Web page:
The algorithm was applied at the onset of the follow-up, and the findings were compared against the four-year follow-up data. Based on the prognosis from the simulation and the experimentally defined Kellgren-Lawrence grades four years later, the researchers found that the algorithm was able to categorise patients into their correct groups.

The degeneration algorithm is based on stresses experienced by the knee joint during walking, and these were simulated on a computer. The algorithm assumes that stresses exceeding a certain threshold during walking will cause local degeneration in the articular cartilage of the knee.

This degeneration algorithm shows great potential in predicting patient-specific progression of osteoarthritis in the knee. The algorithm could be used to clinically simulate the effects of various interventions, including osteotomy, meniscectomy and weight loss, on the progression of osteoarthritis.

The new algorithm could facilitate clinical decision-making in the treatment of osteoarthritis. The objective is to slow down and possibly even stop the progression of the disease. Alleviated symptoms or their complete absence can greatly affect the functional capacity of patients.

For further information, please contact: Early Stage Researcher Mimmi Liukkonen, tel. +358 50 467 2045. Senior Researcher Mika Mononen, tel. +358 40 355 3112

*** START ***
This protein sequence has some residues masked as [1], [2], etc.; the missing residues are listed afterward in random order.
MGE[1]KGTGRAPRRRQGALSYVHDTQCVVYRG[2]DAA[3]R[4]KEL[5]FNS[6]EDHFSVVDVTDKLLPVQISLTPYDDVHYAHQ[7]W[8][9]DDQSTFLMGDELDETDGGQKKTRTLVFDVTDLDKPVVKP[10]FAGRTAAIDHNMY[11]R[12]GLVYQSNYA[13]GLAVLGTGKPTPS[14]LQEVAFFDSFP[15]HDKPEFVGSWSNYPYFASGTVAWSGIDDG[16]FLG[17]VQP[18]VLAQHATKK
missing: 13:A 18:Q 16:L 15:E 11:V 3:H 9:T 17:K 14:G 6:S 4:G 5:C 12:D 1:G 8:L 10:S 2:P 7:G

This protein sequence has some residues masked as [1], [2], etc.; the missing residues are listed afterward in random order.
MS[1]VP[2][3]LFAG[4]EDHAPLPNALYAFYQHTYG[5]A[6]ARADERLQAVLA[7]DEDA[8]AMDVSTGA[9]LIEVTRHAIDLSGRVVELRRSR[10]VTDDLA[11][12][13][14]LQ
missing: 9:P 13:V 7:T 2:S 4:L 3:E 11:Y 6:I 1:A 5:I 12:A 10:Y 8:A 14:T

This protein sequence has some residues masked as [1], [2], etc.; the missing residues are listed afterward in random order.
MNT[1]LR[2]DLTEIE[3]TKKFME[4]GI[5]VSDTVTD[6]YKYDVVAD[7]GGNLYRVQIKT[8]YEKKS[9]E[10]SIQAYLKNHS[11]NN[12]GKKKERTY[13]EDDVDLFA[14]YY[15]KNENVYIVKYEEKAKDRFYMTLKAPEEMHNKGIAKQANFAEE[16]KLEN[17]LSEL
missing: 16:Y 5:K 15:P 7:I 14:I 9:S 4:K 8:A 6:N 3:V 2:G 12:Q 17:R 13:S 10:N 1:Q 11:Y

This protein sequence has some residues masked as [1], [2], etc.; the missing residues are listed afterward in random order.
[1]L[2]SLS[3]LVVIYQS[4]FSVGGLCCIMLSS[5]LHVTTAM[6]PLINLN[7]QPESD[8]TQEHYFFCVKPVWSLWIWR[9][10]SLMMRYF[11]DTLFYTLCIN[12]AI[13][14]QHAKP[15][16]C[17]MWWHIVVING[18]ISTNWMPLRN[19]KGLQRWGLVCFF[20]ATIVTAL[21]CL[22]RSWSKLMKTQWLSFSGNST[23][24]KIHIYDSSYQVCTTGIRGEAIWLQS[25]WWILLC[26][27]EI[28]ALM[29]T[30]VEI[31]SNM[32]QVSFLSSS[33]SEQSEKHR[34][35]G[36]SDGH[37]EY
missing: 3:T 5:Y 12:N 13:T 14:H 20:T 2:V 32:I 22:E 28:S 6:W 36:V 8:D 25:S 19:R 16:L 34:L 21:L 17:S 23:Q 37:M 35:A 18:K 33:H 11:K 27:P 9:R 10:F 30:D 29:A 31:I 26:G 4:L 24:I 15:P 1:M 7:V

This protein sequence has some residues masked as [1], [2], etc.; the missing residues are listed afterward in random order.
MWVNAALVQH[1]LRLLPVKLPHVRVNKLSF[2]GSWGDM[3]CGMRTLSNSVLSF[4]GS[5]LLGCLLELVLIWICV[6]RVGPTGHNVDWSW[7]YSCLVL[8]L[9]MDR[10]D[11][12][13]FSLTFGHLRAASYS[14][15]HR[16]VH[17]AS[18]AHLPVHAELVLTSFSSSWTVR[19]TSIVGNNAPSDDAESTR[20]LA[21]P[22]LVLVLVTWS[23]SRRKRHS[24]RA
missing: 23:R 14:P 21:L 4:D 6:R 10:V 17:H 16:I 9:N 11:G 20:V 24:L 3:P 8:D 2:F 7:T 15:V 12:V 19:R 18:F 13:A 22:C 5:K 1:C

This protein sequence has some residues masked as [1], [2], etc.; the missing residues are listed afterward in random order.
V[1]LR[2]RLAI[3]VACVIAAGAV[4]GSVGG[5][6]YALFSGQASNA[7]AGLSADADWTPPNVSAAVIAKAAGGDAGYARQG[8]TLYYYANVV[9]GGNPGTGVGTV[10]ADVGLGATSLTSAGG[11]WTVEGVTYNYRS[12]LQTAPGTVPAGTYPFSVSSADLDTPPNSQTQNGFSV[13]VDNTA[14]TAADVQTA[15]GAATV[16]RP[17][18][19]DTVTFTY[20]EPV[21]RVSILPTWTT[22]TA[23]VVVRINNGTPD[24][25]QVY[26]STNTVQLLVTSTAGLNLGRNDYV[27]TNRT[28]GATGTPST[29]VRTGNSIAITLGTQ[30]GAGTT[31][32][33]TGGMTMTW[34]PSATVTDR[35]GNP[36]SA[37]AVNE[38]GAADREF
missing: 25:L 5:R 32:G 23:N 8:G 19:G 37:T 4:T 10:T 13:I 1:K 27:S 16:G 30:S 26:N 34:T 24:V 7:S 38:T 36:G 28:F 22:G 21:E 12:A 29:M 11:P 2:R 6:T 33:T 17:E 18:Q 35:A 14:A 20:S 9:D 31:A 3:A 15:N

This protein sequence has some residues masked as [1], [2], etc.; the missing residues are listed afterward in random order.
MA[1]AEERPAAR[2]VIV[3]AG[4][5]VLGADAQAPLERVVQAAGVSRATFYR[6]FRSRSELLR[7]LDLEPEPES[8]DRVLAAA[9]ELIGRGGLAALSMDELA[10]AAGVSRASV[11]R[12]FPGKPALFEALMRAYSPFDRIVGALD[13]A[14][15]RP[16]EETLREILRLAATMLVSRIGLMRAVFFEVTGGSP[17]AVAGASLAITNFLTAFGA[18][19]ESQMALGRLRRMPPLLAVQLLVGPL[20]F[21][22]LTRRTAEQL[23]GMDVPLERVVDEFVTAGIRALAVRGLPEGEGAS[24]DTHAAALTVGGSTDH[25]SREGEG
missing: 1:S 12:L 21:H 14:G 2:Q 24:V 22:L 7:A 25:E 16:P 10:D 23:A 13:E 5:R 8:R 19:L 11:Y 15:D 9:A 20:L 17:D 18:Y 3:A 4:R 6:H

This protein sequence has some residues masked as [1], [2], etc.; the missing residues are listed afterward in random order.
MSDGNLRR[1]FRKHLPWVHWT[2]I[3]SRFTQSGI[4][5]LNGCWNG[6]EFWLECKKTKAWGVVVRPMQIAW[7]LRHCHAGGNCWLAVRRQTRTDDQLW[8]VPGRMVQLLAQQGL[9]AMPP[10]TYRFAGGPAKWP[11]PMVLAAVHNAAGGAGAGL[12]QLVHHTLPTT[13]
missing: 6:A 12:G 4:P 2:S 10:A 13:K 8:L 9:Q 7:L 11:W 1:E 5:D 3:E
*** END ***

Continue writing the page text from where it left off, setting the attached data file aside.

Simulation of Subject-Specific Progression of Knee Osteoarthritis and Comparison to Experimental Follow-up Data: Data from the Osteoarthritis Initiative, Liukkonen, MK, Mononen ME, Klets O, Arokoski JP, Saarakkala S and Korhonen RK. Sci Rep. 2017 7:9177. 10.1038/s41598-017-09013-7

Source University of Eastern Finland
via Science Daily

 

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Cell-tissue interactions and adaptation in cartilage: Computational modeling of knee joint disorders, (PDF), Petri Tanska. Publications of the University of Eastern Finland Dissertations in Forestry and Natural Sciences No 232. 8 July 2016. Department of Applied Physics. ISBN: 978-952-61-2178-9

Computational Modeling of Patellofemoral Joint Motion of Human Knee, (PDF), Jeffry Hartanto. 2016, Dept. of Computer Science, National University of Singapore

The Identification and Treatment of Gait Problems in Cerebral Palsy, 2nd Edition, James R. Gage (Editor), Michael H. Schwartz (Editor), Steven E. Koop (Editor), Tom F. Novacheck (Editor). Sep 2009. John Wiley & Sons ISBN: 978-1-898-68365-0

The Treatment of Gait Problems in Cerebral Palsy, edited by James R Gage, Mac Keith Press: London, 2004, pp 464. ISBN: 1 898683 37 9. Martin Hough. Developmental Medicine and Child Neurology. Volume 47, Issue 10 October 2005, p. 708. https://doi.org/10.1017/S0012162205001490 Published online: 12 September 2005

An update on the treatment of gait problems in cerebral palsy, Gage JR, Novacheck TF.  J Pediatr Orthop B. 2001 Oct;10(4):265-74.

Also see
Computational modelling can predict onset and progression of knee osteoarthritis in overweight people in University of Eastern Finland
Computational Biomechanics: Making Strides Toward Patient Care in Biomedical Computation Review, Stanford
Shoes, walking mechanics cause osteoarthritis in knees in The Baxter Bulletin